The lab. exercise involves estimating the Euler equation associated with the "Consumption-Based Asset-Pricing Model" (e.g., Campbell, 1993, 1996.) This is a great example for illustrating GMM estimation, because the Euler equation is a natural "moment equation".
The basic statement of the problem is given below, taken from the handout that accompanies the lab. class exercises:
The Canadian data that are used are real per capita non-durable consumption expenditure (CND), and R = [1 + TBILL/CPIND], where TBILL is the 91-day T-bill rate, and CPIND is the non-durables CPI. The sample period is 1962Q1 to 2005Q3. The data are available in an Excel file on the Data page for this blog.
Here are the plots of the two series that are used in the model:
To estimate the model using EViews, we select "Quick", "Estimate equation", and select "GMM" as the method of estimation. Then we enter the equation specification, as shown below. Note that the expression that we enter is the expression whose expectation is zero. That is, we enter the moment condition:
In the equation specification, the coefficient C(1) corresponds to the parameter β; and the coefficient C(2) corresponds to the parameter γ.
You'll also see that a list of instruments has been supplied. These instruments are all part of the information set, at time "t". To be honest, the results that I'm going top show you are actually somewhat sensitive to the instruments that are used.
Next, we choose some options for the estimation of the model:
The results that we get are:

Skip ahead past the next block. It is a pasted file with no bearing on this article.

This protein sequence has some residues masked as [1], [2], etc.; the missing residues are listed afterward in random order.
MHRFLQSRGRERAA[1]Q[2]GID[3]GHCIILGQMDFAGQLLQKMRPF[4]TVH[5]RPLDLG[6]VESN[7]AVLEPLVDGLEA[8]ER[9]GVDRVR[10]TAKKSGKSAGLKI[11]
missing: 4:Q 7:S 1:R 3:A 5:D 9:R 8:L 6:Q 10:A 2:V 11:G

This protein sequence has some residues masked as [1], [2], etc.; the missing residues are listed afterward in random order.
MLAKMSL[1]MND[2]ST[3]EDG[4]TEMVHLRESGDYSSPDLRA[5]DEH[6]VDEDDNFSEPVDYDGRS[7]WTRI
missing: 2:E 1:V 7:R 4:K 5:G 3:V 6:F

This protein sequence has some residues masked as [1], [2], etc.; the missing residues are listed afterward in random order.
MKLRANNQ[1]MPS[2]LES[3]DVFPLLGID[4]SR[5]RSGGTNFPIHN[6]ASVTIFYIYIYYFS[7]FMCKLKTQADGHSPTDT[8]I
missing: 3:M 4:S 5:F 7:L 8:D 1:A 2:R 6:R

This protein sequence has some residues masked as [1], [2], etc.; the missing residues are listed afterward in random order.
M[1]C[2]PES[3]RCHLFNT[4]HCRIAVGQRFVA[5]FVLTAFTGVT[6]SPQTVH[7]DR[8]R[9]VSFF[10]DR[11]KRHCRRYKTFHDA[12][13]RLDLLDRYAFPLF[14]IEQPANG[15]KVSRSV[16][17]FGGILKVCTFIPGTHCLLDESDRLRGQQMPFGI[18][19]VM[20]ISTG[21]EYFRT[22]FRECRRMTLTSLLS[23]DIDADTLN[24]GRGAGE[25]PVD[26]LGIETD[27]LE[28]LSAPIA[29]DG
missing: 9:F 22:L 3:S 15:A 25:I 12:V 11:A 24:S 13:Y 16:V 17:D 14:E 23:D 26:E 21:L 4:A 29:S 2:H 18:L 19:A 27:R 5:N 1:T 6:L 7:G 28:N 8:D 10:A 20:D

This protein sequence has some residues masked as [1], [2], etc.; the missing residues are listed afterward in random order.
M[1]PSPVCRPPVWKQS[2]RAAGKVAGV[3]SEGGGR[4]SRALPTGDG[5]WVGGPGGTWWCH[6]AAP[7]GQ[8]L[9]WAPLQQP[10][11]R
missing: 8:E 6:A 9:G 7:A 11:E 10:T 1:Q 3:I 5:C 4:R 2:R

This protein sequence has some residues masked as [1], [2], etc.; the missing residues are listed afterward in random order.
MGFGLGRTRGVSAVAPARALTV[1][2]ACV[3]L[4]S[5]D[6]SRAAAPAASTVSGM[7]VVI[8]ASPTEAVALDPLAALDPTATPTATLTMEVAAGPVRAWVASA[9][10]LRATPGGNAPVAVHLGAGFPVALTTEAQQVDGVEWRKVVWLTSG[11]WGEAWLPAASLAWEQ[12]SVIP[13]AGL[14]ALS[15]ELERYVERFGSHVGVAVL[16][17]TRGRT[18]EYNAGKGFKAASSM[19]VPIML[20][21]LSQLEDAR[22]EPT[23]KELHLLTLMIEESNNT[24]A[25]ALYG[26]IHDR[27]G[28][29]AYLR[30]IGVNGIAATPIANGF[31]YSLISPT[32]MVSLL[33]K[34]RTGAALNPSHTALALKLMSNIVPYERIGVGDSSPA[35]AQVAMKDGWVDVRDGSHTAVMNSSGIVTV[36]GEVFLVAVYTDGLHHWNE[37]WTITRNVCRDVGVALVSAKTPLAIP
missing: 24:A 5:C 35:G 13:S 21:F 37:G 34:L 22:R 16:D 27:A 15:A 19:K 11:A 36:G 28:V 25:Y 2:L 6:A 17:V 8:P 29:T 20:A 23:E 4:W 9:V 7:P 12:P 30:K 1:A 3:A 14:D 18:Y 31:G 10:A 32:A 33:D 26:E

The p-values for the reported t-statistics are based on a 2-sided alternative hypothesis. We expect both beta and gamma to be positive, so the appropriate p-value for the t-test associated with C(2) (i.e., γ) is actually 0.0301. So, we reject the hypotheses that β = 0 and that γ = 0, at the 5% significance level.
The "J-statistic" is for testing the validity of the over-identifying restrictions that arise because we have 9 instruments, but we are estimating only 2 parameters. The associated p-value of 60% supports the validity of these over-identifying restrictions.
Finally, let's interpret the estimates obtained for the two parameters, β and γ.
- β is the subjective time discount factor. Our estimate of 0.82 is pretty typical of other results to be found in the literature.
- γ is the reciprocal of the inter-temporal elasticity of substitution of future consumption for current consumption. Estimates of γ reported in the literature range between roughly 3 and 85 in value! (e.g., see Hall, 1988) Our estimate of γ implies an elasticity of substitution of 0.21. Hall's estimate in the case of T-bills, based on U.S. data, is 0.346.
Campbell, J. Y., 1993. Intertemporal asset pricing without consumption data. American Economic Review, 83, 487-512.
Campbell, J. Y., 1996. Understanding risk and return. Journal of Political Economy, 104, 298-345.
Hall, R. E., 1988. Intertemporal substitution in consumption. Journal of Political Economy, 96, 339-357.
© 2013, David E. Giles